Sykesville, Maryland was founded as a stop along the B&O Railroad's Old Main Line, the oldest railroad line in the country. Because of this, the town has a lot of history, including an Historic District filled with beautiful buildings, and also many attractions that railroad enthusiasts may find exciting. You can take a tour of an old Pullman sleeping cab and view the model railroad displays within. There's also an old train station, right along the tracks that is now a restaurant that offers plenty of front row seating for when a train rolls on by.
Sykesville is located in southeastern Carroll County. The town is about 30 miles west of downtown Baltimore and 50 miles north of Washington DC. Main Street is the Main Street for Sykesville and with only a few exceptions most of the businesses are located along this stretch. The historic district starts right at the county line with Howard County and proceeds north along Main Street. Another Main Street area found nearby is Ellicott City, which is also located along the original B&O Railroad.
We'll start our tour of the Sykesville Historic District on the north end of Main Street and work our way south. This is an interesting building. It looks to be about 100 years old and recently renovated. But in reality, it's new construction, an infill project made to fit in with the look and character of the rest of the town.
We continue to head south on Main Street but with another shot facing north, this time of a building that looks a lot like a log cabin. The building is home to a pet supply and grooming business.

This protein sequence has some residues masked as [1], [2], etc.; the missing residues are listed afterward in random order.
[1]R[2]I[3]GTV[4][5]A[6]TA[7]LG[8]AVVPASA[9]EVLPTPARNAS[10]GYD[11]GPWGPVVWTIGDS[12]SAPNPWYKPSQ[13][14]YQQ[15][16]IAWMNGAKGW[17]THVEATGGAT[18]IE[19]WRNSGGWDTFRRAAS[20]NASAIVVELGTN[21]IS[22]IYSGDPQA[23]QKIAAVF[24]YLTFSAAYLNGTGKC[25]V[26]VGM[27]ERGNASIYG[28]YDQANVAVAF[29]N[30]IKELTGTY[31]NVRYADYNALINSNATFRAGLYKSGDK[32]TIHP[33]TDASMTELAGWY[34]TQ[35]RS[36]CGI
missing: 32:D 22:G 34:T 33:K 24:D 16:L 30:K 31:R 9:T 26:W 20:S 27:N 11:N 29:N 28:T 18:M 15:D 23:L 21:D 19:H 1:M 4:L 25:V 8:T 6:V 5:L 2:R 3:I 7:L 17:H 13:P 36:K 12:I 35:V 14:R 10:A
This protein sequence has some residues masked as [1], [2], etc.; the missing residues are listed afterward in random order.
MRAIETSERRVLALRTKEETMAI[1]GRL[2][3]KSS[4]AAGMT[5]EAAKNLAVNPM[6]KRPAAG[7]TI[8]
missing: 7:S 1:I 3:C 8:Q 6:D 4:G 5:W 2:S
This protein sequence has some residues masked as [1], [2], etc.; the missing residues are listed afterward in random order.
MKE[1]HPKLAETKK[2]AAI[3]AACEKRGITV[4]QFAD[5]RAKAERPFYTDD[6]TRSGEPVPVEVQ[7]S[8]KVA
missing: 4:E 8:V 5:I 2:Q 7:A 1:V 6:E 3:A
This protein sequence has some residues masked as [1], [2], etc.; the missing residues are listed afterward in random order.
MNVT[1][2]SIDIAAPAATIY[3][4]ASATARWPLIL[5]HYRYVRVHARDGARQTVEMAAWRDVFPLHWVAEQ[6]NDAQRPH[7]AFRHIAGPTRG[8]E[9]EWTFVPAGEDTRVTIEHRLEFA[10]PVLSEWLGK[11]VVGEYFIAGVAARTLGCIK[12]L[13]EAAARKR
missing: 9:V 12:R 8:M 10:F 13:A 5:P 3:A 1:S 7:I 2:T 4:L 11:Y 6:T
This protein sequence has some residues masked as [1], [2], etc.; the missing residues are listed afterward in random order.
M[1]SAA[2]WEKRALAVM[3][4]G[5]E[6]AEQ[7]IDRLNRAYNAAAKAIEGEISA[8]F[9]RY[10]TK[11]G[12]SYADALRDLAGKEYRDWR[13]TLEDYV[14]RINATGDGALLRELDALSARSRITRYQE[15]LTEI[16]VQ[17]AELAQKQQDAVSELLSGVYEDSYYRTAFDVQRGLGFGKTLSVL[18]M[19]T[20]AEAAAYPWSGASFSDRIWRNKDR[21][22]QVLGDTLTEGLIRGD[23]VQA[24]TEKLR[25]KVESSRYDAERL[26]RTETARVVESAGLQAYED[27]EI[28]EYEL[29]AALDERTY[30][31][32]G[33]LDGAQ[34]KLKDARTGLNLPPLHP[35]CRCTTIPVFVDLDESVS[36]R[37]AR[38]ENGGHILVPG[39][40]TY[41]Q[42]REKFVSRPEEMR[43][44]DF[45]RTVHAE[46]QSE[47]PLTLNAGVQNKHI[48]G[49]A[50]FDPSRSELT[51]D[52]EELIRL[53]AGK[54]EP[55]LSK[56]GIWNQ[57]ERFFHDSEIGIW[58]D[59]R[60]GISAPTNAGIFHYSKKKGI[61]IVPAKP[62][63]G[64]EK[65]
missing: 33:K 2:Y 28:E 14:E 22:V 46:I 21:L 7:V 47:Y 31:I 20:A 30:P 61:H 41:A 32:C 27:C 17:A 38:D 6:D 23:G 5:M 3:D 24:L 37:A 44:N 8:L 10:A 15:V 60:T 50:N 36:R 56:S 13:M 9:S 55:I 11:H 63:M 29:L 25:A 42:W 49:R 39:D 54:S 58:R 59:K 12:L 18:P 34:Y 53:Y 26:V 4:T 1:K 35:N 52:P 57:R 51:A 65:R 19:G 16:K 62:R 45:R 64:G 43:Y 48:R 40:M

We're still heading south and still facing the same side of the street along Main Street. This historic house looks like a private residence. We haven't made it to the heart of the Historic District yet. At this point, across the street are mostly woods and other private residences.
This is St. Paul's United Methodist Church on Main Street in Sykesville, Maryland.
Looking down on Main Street from a hill above is a beautiful home in the Queen Anne style of architecture.
Now we're finally getting into the heart of Sykesville's downtown business district. Today, this is an antique shop, but if you notice the signs in the windows, it looks like it used to be a department store, selling everything from appliances and radios to poultry and dairy supplies.
So far, all of the pictures we've taken have been on the west side of Main Street, but this is the first picture we've taken on the east side of Main Street. The bright purple building on the left once housed a lunch room, and the stone building on the right once housed the Sykesville Volunteer Fire Department, which is no longer located there.
Across the street, we find more businesses located in the historic buildings along Main Street. The one on the left provides printing services and the one on the right provides financial services.
If we look slightly south, we see some more boutiques. It was early in the morning when I was here taking pictues. If you look closely, you can see someone opening up her shop for the day.
And here's a view looking northbound along the storefronts we were just viewing in the previous two pictures. These shots were taken around Halloween, so you'll see a lot of Halloween and Fall decorations in these pictures.